LONDON (Reuters) - Shire Plc (SHP.L) has agreed to buy U.S. rare disease specialist Dyax Corp DYAX.O for about $5.9 billion - and potentially up to $6.5 billion - while still pursuing a five times larger unsolicited bid for Baxalta Inc BXLT.N.
The Dyax deal, the latest in a series of purchases by the acquisitive Dublin-headquartered company, will give it access to the drug developer’s late-stage experimental treatment for a dangerous inflammatory disease that can block breathing.
It comes amid a record wave of deal-making in the broader healthcare sector so far this year, which amounted to $477 billion as of last week, according to Thomson Reuters data.
The offer price of $37.30 per share represents a 35.5 percent premium to Dyax’s closing stock price on Friday.
Dyax shareholders will also get a non-tradable contingent value right potentially worth $4.00 a share, or an additional $646 million, if Dyax’s DX-2930 drug, which could reach the market in 2018, is approved for hereditary angioedema (HAE).
Shares of the U.S. biotech firm jumped about 29 percent to $35.45 at mid-afternoon on Monday, while Shire’s stock in London fell 0.8 percent.
Shire has been locked in a three-month battle to acquire Baxalta, although a drop in its shares has led some investors to suspect that takeover bid - worth $30 billion when it was announced in August - may flounder.
But Shire Chief Executive Flemming Ornskov insisted his group had capacity to do both deals.
”Even with this transaction, we will continue to have the financial firepower to pursue other value-added strategic acquisitions, including Baxalta,” he said.
Ornskov declined to give further details on his strategy for winning Baxalta, which has spurned Shire’s approach.
However, Jefferies analysts said that since Dyax was a debt-funded cash deal there was no direct impact on Shire’s ability to do an all-equity Baxalta acquisition.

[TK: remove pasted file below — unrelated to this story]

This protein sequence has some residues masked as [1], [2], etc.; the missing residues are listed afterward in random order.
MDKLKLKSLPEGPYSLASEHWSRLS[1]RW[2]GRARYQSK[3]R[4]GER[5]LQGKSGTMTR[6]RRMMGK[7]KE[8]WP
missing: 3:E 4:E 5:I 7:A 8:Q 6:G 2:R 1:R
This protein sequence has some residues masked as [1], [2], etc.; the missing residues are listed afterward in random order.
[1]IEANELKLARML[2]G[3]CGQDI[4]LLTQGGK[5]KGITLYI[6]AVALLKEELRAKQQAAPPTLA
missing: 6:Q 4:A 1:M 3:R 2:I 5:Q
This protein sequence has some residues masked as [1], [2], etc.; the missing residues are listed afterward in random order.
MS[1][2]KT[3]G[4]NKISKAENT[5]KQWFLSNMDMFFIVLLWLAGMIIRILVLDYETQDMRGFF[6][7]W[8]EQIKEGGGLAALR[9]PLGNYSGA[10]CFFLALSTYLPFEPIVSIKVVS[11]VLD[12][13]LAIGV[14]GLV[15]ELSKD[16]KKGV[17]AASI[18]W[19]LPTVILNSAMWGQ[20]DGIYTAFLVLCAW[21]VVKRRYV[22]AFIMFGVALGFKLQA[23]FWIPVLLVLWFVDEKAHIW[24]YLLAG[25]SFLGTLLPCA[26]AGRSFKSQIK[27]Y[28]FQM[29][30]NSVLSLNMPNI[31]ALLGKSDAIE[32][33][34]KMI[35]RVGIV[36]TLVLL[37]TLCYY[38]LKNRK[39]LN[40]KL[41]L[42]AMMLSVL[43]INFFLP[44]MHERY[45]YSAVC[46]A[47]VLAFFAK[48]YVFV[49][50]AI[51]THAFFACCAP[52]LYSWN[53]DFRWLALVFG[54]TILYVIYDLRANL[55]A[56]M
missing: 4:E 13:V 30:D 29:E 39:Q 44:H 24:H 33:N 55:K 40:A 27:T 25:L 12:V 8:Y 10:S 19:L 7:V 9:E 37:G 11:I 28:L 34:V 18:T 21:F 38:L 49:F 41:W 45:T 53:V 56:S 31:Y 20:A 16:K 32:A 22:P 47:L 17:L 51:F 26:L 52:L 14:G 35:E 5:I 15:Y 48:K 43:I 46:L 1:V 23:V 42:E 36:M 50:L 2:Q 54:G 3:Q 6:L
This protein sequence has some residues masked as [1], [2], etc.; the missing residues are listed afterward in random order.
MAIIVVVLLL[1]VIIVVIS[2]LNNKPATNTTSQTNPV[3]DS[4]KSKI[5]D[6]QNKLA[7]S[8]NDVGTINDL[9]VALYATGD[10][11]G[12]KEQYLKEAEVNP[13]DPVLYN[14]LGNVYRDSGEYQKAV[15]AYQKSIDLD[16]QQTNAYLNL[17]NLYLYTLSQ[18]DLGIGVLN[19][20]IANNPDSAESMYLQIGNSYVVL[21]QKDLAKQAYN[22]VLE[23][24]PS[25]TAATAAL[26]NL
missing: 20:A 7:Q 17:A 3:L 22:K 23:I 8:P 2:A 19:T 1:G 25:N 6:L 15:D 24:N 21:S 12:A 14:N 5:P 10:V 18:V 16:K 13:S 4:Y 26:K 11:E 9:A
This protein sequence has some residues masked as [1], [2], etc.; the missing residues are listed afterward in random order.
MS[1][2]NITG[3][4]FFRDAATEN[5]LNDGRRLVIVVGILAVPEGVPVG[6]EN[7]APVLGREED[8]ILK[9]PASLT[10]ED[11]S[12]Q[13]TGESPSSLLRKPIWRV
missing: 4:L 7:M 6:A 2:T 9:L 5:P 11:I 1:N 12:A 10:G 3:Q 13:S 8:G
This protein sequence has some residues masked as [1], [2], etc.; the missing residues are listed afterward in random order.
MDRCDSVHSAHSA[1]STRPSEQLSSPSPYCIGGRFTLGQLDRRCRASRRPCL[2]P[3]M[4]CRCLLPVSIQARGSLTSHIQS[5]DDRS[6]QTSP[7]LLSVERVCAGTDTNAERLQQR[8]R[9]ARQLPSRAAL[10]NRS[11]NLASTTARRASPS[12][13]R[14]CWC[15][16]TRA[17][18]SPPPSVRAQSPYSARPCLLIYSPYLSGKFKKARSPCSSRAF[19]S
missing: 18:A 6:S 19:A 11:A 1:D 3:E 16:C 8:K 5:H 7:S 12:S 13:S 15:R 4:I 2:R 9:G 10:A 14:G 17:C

Dyax already has one HAE drug on the market, called Kalbitor, but its sales totaled only $68 million last year and consensus analyst forecasts do not predict it will exceed annual sales of $100 million, according to Thomson Reuters Cortellis.
By contrast, Shire believes DX-2930 has potential to expand the number of HAE patients treated and achieve annual worldwide sales of up to $2 billion, while enjoying exclusivity beyond 2030.
The new drug will complement Shire’s own existing HAE treatments Firazyr and Cinryze, which are two of its fast-growing products, with combined sales approaching $1 billion.
Given its existing HAE presence, Ornskov acknowledged the deal would be scrutinized by antitrust authorities and he said Shire was already preparing for this.
Shire expects “small” operating synergies in 2016, rising to $50 million in 2017 and growing to at least $100 million in 2019. Adding Dyax is expected to hit earnings slightly in 2016 and 2017 but boost them from 2018.
Shire has secured a $5.6 billion bank loan, which, in addition to the amount undrawn under a $2.1 billion revolving credit facility, will be available to finance the transaction, which is expected to close in the first half of 2016.
Deutsche Bank, Evercore and Morgan Stanley advised Shire, while Centerview Partners acted for Dyax.
Deutsche Bank and Morgan Stanley are also providing Shire with financing for the deal.
Additional reporting by Vidya L Nathan in Bengaluru; Editing by Mark Potter and Greg Mahlich